African nations at Chennai Olympiad!

African nations traveling to the 2022 Chess Olympiad have traditionally been up to the mark in colorful outfits. This Olympiad will feature a “best dressed” contest. It’s a very interesting, but perhaps tricky idea to compare cultural expressions, but one thing for sure is that African nations will be a photographer’s dream. With bold prints and colorful hairstyles, it is something that African (and Caribbean) nations have popularized at the Olympiad. Following is a photo montage of African teams at various points on the journey to Chennai, starting at home.

Heading to Chennai

Photo courtesy of Ghanaian Chess Federation

Photo courtesy of Babatunde Ogunsiku

Photo courtesy of Liberian Chess Federation

Photo courtesy of Malawi Chess Federation

Photo courtesy of Federation Gabonaise d’Echecs

Photo of Algerian Chess Federation

One of the most exciting experiences in going to an Olympiad is touching down in the country for the very first time and seeing all of the various delegations in the airport with colorful attire, all traveling thousands of miles for a purpose. As your ride through the host city, you see all of the billboards and chess motifs to convey a festive spirit. Chennai is the fastest-growing chess power in the world and home to one of the greatest chess players in history.

Togo has made it to Chennai!
Photo courtesy of Federation Togolaise des Echecs

Djibouti is also here!
Photo courtesy of Djbouti Chess Federation

Styling at the Opening Ceremonies

With the Opening Ceremonies last night, many teams have started their first games today and hope to make an impression on the world’s largest stage. For Africa, it is a great opportunity to play top-flight competition, enjoyed the camaraderie, and also be inspired by a once-in-a-lifetime experience. With all the challenges that Africa has in securing resources for the Olympiad, it is indeed a special moment for every player traveling to represent their colors.

Ugandan teams looking very smart in their national colors!
Photo courtesy of Ugandan Chess Federation

Seychelles certainly made an impression.
Photo courtesy of Seychelles Chess Federation

Kenya is ready to take care of business in Chennai.
Photo courtesy of Kenyan Chess Federation

Stunning Sudanese outfits, but what wins the prize is the daughter of Marwa Jadalla!
Photo by Lennart Ootes

This being an election year, there will be a lot of lobbying both for the Presidential and the continental elections. These elections are usually heavily-contested, but let’s hope they are also conducted with the highest standards of civility. Africa has some big decisions to make for the future of the continent. There are 50 member federations out of 54 African nations. Some are new to FIDE and some are here for the first time. Some have brand new administrations. Regardless of the situation, this is an important Olympiad and could set the tone for chess growth on the African continent for the next 20 years.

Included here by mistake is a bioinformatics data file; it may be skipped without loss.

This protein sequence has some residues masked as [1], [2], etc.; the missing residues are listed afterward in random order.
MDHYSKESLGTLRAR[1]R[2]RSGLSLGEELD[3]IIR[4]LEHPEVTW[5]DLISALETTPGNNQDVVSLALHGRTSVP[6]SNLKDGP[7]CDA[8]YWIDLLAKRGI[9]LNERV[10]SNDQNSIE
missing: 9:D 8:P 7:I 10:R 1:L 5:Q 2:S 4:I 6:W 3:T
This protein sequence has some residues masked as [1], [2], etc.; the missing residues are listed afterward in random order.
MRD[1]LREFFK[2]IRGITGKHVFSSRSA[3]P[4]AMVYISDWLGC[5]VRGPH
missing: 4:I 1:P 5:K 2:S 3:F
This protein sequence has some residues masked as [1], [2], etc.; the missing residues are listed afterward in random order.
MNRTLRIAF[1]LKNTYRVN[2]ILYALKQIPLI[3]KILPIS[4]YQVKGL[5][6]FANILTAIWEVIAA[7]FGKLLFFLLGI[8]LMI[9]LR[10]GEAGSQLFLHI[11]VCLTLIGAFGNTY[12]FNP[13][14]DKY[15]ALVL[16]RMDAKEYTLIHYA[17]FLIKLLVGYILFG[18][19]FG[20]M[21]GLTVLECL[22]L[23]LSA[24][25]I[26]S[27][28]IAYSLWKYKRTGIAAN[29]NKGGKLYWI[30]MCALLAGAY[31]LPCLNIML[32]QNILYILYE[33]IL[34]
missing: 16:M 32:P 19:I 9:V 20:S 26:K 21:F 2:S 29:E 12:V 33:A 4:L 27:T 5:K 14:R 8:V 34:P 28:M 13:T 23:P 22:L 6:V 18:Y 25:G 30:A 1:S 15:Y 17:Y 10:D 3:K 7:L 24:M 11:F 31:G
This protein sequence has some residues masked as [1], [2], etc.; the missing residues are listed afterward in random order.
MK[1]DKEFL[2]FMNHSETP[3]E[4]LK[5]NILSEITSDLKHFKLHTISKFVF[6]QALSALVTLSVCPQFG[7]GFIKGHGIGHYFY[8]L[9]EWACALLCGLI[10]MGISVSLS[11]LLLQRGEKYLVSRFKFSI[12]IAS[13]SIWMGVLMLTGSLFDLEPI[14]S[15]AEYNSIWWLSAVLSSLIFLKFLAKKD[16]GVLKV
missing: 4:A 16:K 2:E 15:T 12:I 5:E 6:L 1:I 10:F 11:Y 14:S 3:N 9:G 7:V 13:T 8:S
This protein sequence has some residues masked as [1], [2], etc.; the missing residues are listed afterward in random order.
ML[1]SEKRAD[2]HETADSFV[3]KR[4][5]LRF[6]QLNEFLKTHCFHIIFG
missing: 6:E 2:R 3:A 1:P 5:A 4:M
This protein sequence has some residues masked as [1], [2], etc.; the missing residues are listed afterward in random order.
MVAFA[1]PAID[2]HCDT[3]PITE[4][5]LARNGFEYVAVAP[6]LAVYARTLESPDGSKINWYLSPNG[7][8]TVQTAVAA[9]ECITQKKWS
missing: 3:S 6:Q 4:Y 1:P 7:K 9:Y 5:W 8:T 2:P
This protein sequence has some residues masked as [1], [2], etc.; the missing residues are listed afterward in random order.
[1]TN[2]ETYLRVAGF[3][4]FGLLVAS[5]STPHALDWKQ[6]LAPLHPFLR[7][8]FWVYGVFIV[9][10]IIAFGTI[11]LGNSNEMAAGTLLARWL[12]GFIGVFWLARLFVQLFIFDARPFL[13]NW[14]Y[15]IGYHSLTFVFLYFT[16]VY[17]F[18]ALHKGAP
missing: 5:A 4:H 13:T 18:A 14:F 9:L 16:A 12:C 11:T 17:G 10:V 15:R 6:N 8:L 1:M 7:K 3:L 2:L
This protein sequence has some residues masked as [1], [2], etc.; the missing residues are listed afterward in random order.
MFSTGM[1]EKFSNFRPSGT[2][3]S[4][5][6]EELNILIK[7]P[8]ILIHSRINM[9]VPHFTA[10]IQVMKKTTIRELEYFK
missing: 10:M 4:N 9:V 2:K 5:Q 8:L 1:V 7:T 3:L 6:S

Let the Olympiad Games Begin!

Today was the first round and already, African nations are front and center of the camera lens of official photographers. Following are some of the beautiful shots by Mark Livschitz.

Angola always makes a fashion statement! Beautiful!

FM Domingos Junior

Burundi taking in the overwhelming sights.

Madasgascar in action!

Uganda continues to charm with the hairstyles and the beautiful smiles.
How can you want to beat someone with this smile?

IM Rodwell Makoto of Zimbabwe

FM Bomo Kigigha of Nigeria

Kenya’s Issac Mukoko

…and Mozambique!

All photos in the section by Mark Livschitz

Looking Forward

The Chess Drum has been covering the Olympiad since Bled 2002. Much has changed including the names of the players. Many of the veterans have made way for the younger generation, while players like IM Watu Kobese is in his 12th Olympiad. Many young stars are emerging like Nigerian International Master Issac Okeke, playing top board.

Many former players are now captains or delegates paving the way for the future. If nothing else, African nations can be inspired by the Indian chess boom and perhaps take some aspects of its success home. Viswanathan Anand has visited Africa several times to encourage the continent. Now Africans are in his home city and they can verify the results for themselves. Let’s hope African nations are in line for the next wave of talent.

(Note: Also follow African Olympiad coverage at Kenya Chess Masala and Africa Chess Media)


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